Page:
Today is My Alive Day

I read last year in an edition of Reader’s Digest about “Alive Day.” I want to add an excerpt from that article written by Steve Madden:

Alive Day is not, strictly speaking, a formal thing, and probably not something you’ve ever heard of if you haven’t had the occasion to celebrate it or are not part of the military. It certainly isn’t something national, like Veterans Day or Memorial Day. But to American soldiers who have been wounded—physically, mentally, or both—in battle, Alive Day is a very real thing: It is the anniversary of the day you were wounded, the day your life changed. The day you could have been killed, or were almost killed, but weren’t. It’s the day death came right alongside you, and maybe took some of your friends, but didn’t take you. You may have survived with terrible wounds, maybe wounds nobody but you can see, but the fact is, you survived. You’re alive. And that’s a fact worth celebrating.

Read more:

About 10:05 p.m. on the night of 14 November of 2009, I was struck by a hit and run driver while walking home. I could have been killed; I could have been paralyzed; I could have been crippled; I could have become a vegetable. But those things didn’t happen. I survived and now I live. I live to glorify God and that He has continued to bless me each and every day in so many ways. I believe that I am the person I am today because I now have my Alive Day. I have a quest to complete now. A journey that I hope and pray will attest to the power, the love and the greatness of God. I have seen that Jesus Christ has the grace of salvation to give us when we acknowlege Him and give Him our absolute trust.

6 years!!! What a carefree existence I was living back then. I thought I was “in control” of so many facets of my life. I was as independent as any around me. It was a resounding crash when that existence was shattered. The reality of the situation was disturbing. The finality was unnerving. My life was changed forever.

I could have moped around. I could have felt sorry for myself. I could have been mad. I could have wanted revenge. But instead I prayed. I prayed for answers. I prayed for strength. I prayed for guidance. I prayed that God would tell me how to work for Him and not for myself.

I will not die but live, and will proclaim what the LORD has done. ~ Psalm 118:17

If we live, we live for the Lord; and if we die, we die for the Lord. So, whether we live or die, we belong to the Lord. ~ Romans 14:8 +++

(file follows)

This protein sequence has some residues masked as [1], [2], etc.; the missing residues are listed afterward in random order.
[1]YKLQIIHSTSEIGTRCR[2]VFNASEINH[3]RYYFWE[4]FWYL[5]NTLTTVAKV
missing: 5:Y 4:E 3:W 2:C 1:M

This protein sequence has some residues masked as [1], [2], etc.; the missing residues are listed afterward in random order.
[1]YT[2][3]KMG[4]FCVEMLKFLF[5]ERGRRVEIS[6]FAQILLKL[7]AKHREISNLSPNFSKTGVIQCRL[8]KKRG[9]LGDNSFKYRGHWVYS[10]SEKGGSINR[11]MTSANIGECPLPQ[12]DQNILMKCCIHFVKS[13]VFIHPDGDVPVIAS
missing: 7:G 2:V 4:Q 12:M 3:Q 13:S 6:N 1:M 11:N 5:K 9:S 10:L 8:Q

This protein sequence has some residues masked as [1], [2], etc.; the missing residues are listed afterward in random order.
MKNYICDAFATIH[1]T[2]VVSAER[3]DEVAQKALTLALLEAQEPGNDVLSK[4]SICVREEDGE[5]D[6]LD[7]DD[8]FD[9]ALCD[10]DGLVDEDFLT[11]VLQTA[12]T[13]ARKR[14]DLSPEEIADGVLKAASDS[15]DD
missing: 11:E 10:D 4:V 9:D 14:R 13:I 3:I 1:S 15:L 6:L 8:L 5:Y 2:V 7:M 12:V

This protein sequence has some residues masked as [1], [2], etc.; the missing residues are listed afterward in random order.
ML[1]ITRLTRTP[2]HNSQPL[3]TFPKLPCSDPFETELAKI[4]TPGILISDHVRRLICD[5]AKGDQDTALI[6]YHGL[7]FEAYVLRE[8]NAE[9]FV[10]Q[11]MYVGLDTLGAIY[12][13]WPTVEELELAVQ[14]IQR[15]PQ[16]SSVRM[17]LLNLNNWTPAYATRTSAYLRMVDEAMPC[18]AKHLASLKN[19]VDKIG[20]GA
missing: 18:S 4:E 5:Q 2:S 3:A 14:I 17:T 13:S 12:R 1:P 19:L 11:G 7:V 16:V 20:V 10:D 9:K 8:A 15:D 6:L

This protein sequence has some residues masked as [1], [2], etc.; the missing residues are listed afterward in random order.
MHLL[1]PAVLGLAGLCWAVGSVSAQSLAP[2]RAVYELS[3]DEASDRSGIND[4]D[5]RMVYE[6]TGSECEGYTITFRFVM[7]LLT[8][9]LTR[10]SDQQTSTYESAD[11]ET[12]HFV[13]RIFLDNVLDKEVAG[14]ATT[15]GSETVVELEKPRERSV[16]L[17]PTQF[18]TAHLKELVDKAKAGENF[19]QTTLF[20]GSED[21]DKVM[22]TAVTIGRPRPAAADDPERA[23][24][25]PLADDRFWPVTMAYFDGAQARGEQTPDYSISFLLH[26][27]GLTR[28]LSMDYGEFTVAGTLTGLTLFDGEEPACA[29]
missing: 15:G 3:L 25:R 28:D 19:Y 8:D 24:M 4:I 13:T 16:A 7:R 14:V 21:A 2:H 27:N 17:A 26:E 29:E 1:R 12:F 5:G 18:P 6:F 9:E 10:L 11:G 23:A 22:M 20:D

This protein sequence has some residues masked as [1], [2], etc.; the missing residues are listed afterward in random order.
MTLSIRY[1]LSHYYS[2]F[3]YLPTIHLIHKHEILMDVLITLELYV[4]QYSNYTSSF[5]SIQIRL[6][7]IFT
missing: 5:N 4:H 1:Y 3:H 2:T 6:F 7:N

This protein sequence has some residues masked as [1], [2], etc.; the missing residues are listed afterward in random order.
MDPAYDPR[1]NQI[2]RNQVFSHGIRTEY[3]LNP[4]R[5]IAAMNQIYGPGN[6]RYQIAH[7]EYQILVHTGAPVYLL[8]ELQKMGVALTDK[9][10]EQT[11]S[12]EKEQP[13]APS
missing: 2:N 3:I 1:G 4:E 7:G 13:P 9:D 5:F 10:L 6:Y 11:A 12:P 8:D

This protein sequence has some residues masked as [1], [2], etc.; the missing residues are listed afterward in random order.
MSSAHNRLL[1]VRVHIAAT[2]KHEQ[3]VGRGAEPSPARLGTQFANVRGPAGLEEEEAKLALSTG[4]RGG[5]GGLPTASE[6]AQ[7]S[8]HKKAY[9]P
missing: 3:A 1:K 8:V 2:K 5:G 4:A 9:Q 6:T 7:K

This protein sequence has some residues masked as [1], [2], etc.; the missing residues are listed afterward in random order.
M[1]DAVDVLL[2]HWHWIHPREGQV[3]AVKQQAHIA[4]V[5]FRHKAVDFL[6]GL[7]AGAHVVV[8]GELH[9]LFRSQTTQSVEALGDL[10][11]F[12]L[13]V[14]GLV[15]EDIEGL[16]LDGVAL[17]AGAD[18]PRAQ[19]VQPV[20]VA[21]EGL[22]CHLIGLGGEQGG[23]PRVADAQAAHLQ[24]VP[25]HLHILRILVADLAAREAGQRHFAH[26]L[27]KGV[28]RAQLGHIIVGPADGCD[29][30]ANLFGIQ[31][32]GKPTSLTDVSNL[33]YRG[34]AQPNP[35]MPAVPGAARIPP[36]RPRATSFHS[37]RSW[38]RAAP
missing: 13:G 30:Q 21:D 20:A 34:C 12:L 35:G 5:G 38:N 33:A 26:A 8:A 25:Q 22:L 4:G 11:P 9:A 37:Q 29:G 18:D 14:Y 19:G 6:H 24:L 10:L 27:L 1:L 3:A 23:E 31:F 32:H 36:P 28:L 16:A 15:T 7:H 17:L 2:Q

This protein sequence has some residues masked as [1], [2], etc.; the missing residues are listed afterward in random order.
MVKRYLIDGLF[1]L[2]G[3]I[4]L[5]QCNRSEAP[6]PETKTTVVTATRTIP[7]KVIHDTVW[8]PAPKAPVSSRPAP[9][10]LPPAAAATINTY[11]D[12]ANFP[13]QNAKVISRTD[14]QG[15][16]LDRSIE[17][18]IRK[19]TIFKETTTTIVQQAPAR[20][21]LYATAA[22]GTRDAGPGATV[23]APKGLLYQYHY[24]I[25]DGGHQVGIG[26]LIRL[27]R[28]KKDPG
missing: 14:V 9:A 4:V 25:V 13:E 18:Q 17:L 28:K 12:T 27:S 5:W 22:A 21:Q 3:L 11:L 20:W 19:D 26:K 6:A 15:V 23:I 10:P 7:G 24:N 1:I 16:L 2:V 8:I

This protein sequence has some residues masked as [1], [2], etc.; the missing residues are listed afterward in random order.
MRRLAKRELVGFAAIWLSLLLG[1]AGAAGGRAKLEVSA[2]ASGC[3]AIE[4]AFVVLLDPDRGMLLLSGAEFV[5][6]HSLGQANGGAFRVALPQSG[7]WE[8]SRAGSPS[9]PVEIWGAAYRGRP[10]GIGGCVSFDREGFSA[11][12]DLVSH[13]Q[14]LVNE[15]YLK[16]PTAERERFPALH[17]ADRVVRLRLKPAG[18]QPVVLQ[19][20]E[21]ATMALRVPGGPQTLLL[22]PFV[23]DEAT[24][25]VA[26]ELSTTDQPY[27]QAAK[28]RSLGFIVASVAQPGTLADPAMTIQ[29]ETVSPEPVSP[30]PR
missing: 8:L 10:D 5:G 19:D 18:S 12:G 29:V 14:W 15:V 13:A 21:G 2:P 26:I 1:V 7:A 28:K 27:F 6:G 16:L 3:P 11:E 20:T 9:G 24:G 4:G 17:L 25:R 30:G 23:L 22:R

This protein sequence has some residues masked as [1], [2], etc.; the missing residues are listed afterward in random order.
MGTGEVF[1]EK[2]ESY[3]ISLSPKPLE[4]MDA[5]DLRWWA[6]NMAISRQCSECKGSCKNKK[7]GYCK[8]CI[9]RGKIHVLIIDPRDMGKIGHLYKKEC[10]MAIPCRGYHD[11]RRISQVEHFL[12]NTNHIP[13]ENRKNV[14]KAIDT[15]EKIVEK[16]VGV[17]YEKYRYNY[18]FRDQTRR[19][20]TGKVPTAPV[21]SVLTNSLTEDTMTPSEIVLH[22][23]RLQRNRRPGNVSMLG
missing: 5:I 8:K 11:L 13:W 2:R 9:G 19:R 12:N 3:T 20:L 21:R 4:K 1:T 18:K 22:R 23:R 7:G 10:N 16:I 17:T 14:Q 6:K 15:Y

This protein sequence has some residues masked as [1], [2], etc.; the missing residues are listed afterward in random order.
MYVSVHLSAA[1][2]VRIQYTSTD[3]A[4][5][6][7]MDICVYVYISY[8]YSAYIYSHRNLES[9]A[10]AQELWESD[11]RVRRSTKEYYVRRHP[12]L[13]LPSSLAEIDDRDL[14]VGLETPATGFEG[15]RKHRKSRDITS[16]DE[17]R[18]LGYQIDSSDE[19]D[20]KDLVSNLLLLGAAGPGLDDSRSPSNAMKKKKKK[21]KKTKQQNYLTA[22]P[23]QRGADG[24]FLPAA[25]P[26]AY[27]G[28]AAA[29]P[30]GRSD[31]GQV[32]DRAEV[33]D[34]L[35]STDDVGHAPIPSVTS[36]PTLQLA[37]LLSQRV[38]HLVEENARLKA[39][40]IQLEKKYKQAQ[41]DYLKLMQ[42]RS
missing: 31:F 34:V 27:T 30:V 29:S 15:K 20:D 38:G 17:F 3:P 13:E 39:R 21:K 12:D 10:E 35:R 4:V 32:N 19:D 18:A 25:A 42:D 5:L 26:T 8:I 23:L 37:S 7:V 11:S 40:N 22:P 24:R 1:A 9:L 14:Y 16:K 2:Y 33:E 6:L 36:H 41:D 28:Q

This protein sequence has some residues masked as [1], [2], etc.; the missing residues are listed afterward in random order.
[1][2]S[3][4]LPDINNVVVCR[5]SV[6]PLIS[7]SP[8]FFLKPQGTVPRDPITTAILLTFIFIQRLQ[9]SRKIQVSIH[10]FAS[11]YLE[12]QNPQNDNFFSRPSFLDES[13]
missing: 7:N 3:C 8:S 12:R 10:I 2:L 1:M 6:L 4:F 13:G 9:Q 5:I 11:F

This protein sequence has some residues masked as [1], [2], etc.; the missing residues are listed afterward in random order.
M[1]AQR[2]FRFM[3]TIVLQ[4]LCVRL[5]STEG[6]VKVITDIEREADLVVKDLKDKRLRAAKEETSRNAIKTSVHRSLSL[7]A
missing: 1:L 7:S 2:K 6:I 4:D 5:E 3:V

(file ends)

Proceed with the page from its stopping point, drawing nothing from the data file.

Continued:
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About David Christenson: He is a lifelong resident of South Dakota, grew up on a farm north of Claremont and attended school in Amherst and Britton, graduating from Britton in 1977. David married Gretchen Tisher in 1984. Gretchen is also a graduate of Britton and teaches math and drama at Britton-Hecla high school. David and Gretchen have two children. Zach is an engineer for Continental Ag in Norfolk, Nebraska and his wife Amanda is a nurse. Margo lives in Denver and works as a Marketing & Outreach coordinator for, a cancer support not-for-profit entity. David started a cow/calf operation in the 1980s and farmed on the family farm after his high school graduation until December of 1994 when he accepted a sales position at the John Deere store in Britton. David left the John Deere sales position in March of 2006 and became a licensed crop insurance agent in May of 2006. David also started a rental business in 2010 and remained in the cattle business until January of 2012. David, age 55, has had some extraordinary circumstances in his life. He was run over by a farm tractor before age 6 and had three heart attacks a few months before turning 40. Then he suffered life threatening injuries a few months after turning 50 in a hit and run incident. David was diagnosed with leukemia in 2012 and skin cancer in 2014. David started writing his recovery experiences on Facebook in December of 2009. Over the next four years those Facebook notes became what would become chapters in his book, “Why Are You Here?” which was published in December of 2013.

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